July 9 2013
Opting Out of Federal School Lunches
Vicki E. Alger
Superintendent Gary Lewis of Illinois’ Catlin school district is at your service taking lunch orders for the upcoming school year. Federal school lunch regulations adopted last year have become so onerous, narrow, and well, yucky, that parents and school officials have decided to opt out and start their own program. As the News Gazette reported:
Superintendent Gary Lewis said close to 120 people have already responded to a lunch survey that was posted on the district's website…
‘We're going to have the freedom to do more stuff with our own program, and we want to give people options,’ Lewis said…
School officials decided to pull out of the National School Lunch Program earlier this spring, after seeing a decline in the number of meals that were served and too much food going into the garbage last year.
‘When the federal government changed the nutrition guidelines, they became very restrictive,’ said Lewis, who heard numerous complaints from students and parents about the new food offerings.
‘If a kid is hungry, they're not going to be able to concentrate in class. We need to work to make sure they're full. That will increase their potential. …We had to not only offer vegetables but vegetables of a certain color, and we had to offer them so many times a week,’ Lewis said, adding it was difficult to meet the guidelines with selections the kids would eat. ‘I will eat kale. But if I tried to get my 11- and 7-year-old to eat kale, they will look at me like, What are you putting on my plate?’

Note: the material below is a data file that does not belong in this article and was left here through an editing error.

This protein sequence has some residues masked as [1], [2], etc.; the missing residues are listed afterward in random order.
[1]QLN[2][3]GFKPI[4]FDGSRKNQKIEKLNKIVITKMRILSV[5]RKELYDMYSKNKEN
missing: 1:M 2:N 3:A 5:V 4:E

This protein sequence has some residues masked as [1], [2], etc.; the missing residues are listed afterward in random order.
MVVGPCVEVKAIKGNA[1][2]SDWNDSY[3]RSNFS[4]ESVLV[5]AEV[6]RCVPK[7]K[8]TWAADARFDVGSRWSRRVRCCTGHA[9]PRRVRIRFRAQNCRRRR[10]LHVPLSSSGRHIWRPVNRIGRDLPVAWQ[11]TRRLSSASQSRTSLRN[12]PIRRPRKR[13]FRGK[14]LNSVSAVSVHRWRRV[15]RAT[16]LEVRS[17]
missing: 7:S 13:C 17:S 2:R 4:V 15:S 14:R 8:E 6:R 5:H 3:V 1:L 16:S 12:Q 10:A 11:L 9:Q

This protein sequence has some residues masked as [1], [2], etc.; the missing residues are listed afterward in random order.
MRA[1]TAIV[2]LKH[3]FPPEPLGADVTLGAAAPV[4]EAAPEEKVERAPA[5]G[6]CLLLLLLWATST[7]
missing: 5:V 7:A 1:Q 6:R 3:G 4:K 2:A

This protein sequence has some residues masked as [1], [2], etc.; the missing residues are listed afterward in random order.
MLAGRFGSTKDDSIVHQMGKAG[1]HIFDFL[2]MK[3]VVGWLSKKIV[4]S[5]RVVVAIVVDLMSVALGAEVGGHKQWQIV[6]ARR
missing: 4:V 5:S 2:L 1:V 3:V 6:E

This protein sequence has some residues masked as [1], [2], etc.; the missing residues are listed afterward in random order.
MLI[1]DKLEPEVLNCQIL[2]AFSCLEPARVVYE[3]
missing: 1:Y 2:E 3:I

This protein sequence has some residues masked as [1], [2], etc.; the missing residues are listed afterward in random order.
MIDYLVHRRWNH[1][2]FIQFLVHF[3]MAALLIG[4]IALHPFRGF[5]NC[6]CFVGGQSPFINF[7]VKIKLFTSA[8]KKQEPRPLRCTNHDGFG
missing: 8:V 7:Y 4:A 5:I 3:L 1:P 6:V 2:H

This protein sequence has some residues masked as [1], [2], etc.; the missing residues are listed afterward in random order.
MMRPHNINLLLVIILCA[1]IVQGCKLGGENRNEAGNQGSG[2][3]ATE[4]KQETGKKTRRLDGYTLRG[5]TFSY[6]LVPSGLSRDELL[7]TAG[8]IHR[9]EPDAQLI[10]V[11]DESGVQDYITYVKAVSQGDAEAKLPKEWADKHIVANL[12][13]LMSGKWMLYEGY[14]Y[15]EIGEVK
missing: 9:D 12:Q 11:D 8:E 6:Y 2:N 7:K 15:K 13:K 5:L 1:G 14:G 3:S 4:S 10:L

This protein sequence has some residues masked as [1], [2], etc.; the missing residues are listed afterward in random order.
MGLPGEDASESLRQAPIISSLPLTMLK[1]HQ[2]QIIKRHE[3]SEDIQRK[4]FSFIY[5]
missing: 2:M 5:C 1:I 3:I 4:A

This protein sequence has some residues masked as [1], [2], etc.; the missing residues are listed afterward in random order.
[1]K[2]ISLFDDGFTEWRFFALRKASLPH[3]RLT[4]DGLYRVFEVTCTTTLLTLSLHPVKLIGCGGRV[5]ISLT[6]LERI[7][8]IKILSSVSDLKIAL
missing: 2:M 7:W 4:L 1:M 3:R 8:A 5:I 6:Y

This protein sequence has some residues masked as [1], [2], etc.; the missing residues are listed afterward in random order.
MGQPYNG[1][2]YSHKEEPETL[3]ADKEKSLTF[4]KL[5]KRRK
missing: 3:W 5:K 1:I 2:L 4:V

The stricter guidelines also set new minimum and, for the first time, maximum calorie limits for students, based on age, to ensure proper portion size. The maximum daily intake is 650 calories a day for K-5 students, 700 for sixth- through eighth-graders and 850 for high school students.
But in Lewis' opinion, that wasn't enough for older students.
‘They were going away hungry. We feel like if a high school kid needs more, we can provide them with a little more,’ the superintendent said, adding local officials decided not to renew its application to the national program this year after doing a cost analysis on an in-house program. …
‘We did some studies that showed it would take us about 83 days into the year to make up what we were being reimbursed from the federal government,’ Lewis said, adding the food service program lost money over the last three years. ‘We don't want to make money on it, but we want to break even, which will be a big plus.’
So will giving parents and their children more freedom over what they eat.